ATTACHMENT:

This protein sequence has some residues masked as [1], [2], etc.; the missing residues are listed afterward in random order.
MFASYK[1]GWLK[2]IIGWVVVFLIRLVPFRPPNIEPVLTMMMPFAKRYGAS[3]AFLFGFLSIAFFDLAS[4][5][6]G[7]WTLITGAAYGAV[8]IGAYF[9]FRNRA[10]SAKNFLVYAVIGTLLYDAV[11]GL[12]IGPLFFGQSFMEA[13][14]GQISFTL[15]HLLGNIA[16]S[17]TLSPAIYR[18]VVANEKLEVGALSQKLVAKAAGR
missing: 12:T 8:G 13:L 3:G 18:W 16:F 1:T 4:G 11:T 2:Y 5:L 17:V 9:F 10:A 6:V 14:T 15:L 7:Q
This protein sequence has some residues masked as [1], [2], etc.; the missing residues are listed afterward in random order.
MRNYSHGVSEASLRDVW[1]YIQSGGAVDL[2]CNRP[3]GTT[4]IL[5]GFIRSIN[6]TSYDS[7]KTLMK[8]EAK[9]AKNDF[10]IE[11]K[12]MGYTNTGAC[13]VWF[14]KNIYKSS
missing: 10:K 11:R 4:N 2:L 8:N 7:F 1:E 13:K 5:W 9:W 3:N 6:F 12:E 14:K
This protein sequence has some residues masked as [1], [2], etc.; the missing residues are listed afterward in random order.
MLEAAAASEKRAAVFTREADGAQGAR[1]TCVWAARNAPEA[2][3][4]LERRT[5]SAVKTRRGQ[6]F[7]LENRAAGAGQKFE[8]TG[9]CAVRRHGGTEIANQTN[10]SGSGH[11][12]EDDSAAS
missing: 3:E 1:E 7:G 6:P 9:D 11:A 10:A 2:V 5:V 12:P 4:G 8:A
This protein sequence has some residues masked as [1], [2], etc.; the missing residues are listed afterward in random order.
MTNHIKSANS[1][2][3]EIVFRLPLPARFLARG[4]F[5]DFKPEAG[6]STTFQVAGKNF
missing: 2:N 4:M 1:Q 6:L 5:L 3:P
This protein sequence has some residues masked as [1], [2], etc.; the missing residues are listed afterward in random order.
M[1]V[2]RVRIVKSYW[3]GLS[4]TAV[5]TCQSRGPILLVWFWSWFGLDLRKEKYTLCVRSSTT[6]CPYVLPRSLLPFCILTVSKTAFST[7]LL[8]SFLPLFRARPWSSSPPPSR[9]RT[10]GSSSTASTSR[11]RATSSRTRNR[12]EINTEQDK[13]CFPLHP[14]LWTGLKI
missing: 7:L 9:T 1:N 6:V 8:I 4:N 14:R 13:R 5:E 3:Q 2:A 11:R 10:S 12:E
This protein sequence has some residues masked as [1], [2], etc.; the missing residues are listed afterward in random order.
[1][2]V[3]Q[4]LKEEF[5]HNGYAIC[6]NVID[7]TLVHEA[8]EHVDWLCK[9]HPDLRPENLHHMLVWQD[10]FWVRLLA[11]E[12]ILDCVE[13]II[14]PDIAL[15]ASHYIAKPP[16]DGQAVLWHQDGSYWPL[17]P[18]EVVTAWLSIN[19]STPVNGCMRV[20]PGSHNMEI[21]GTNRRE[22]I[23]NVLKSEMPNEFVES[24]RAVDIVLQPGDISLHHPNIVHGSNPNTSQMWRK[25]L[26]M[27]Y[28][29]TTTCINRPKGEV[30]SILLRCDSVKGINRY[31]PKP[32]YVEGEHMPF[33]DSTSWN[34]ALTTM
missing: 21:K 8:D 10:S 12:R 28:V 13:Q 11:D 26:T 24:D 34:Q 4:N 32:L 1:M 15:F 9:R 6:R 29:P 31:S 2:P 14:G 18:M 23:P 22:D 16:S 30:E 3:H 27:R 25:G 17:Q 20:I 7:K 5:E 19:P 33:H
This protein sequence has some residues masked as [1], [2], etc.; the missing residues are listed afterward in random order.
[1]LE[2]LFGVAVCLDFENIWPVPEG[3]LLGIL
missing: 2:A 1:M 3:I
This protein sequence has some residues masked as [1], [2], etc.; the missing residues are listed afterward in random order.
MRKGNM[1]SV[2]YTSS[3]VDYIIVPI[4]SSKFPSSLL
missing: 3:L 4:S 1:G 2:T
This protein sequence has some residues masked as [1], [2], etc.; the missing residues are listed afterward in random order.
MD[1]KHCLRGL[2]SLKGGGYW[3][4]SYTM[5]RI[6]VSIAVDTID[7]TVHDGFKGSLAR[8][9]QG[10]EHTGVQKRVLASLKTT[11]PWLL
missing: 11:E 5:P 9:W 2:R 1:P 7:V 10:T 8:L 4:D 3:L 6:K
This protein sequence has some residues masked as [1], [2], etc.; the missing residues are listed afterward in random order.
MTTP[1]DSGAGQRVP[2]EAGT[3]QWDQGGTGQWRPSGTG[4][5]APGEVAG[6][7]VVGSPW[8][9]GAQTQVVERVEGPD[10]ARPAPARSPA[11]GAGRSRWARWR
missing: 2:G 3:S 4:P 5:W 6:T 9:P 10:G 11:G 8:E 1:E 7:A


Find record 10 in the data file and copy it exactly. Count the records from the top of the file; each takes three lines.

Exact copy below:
This protein sequence has some residues masked as [1], [2], etc.; the missing residues are listed afterward in random order.
MTTP[1]DSGAGQRVP[2]EAGT[3]QWDQGGTGQWRPSGTG[4][5]APGEVAG[6][7]VVGSPW[8][9]GAQTQVVERVEGPD[10]ARPAPARSPA[11]GAGRSRWARWR
missing: 2:G 3:S 4:P 5:W 6:T 9:P 10:G 11:G 8:E 1:E 7:A